Impaired localisation and transport function of canalicular Bsep in taurolithocholate induced cholestasis in the rat

Crocenzi, F.A.; Mottino, A.D.; Pozzi, E.J. Sánchez; Pellegrino, J.M.; Garay, E.A. Rodríguez; Milkiewicz, P.; Vore, M.; Coleman, R.; Roma, M.G.
August 2003
Gut;Aug2003, Vol. 52 Issue 8, p1170
Academic Journal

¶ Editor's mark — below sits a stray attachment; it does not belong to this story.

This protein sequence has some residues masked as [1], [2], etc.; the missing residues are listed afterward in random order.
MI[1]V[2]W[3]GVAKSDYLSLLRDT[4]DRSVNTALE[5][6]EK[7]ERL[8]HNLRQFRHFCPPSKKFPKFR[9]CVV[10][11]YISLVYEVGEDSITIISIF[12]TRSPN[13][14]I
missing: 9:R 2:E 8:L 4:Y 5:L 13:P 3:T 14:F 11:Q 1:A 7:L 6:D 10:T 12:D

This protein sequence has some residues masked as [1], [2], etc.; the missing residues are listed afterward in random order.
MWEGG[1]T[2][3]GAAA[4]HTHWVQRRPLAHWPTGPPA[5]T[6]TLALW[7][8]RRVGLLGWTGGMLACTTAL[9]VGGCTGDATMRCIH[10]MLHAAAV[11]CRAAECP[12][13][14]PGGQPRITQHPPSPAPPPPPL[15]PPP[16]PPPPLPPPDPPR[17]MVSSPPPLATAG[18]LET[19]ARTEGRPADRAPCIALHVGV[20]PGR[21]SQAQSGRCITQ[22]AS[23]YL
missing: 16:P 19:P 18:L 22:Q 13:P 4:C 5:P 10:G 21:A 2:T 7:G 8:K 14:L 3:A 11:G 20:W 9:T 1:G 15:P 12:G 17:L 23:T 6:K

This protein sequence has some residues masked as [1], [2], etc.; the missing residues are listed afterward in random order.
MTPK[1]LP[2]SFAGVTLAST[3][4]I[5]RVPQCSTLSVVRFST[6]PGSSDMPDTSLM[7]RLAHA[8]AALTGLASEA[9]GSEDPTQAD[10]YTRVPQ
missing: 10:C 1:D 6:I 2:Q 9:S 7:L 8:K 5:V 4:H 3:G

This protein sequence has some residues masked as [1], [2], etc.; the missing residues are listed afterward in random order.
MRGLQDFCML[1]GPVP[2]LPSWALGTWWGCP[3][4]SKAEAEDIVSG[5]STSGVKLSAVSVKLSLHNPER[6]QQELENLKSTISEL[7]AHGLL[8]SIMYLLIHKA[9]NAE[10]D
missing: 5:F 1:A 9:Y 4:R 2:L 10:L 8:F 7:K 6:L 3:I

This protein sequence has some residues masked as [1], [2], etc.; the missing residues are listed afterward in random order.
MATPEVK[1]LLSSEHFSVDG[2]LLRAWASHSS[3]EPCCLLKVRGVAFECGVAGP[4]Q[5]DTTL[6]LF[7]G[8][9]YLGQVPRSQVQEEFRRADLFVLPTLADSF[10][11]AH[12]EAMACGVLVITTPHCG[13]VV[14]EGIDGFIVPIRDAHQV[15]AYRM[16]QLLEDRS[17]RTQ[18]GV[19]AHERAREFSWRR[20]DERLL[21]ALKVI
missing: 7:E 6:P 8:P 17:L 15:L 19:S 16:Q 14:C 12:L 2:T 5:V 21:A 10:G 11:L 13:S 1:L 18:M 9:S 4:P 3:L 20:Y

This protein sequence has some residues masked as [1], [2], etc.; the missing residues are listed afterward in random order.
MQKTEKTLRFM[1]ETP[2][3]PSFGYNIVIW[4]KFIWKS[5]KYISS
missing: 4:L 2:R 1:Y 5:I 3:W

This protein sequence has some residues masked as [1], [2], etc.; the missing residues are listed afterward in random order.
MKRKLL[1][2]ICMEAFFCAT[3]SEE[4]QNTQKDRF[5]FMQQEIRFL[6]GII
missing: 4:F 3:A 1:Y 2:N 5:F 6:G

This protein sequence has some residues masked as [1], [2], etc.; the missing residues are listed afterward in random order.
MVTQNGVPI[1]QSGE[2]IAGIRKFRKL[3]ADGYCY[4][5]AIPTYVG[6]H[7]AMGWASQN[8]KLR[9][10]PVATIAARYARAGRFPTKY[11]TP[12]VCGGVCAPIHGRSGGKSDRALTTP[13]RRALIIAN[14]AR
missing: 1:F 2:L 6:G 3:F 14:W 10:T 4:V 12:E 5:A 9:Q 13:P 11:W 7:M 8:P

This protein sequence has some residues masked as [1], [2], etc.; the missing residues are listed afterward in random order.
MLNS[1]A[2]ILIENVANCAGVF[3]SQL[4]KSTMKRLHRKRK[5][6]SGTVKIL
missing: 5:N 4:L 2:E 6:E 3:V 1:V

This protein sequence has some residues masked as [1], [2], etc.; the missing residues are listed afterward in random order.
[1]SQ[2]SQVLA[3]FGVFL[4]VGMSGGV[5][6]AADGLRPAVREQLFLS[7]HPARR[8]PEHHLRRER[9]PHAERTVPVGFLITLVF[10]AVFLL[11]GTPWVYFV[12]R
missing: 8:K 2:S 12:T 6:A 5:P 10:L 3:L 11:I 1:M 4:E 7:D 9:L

Background: Taurolithocholate induced cholestasis is a well established model of drug induced cholestasis with potential clinical relevance. This compound impairs bile salt secretion by an as yet unclear mechanism. Aims: To evaluate which step/s of the hepatocellular bile salt transport are impaired by taurolithocholate, focusing on changes in localisation of the canalicular bile salt transporter, Bsep, as a potential pathomechanism. Methods: The steps in bile salt hepatic transport were evaluated in rats in vivo by performing pharmacokinetic analysis of [sup 14]C taurocholate plasma disappearance. Bsep transport activity was determined by assessing secretion of [sup 14]C taurocholate and cholyl-lysylfluorescein in vivo and in isolated rat hepatocyte couplets (IRHC), respectively. Localisation of Bsep and F-actin were assessed both in vivo and in IRHC by specific fluorescent staining. Results: In vivo pharmacokinetic studies revealed that taurolithocholate (3 µmol/100 g body weight) diminished by 58% canalicular excretion and increased by 96% plasma reflux of [sup 14]C taurocholate. Analysis of confocal images showed that taurolithocholate induced internalisation of Bsep into a cytosolic vesicular compartment, without affecting F-actin cytoskeletal organisation. These effects were reproduced in IRHC exposed to taurolithocholate (2.5 µM). Preadministration of dibutyryl-cAMP, which counteracts taurolithocholate induced impairment in bile salt secretory function in IRHC, restored Bsep localisation in this model. Furthermore, when preadministered in vivo, dibutyryl-cAMP accelerated recovery of both bile flow and bile salt output, and improved by 106% the cumulative output of [sup 14]C taurocholate. Conclusions: Taurolithocholate impairs bile salt secretion at the canalicular level. Bsep internalisation may be a causal factor which can be prevented by dibutyryl-cAMP.


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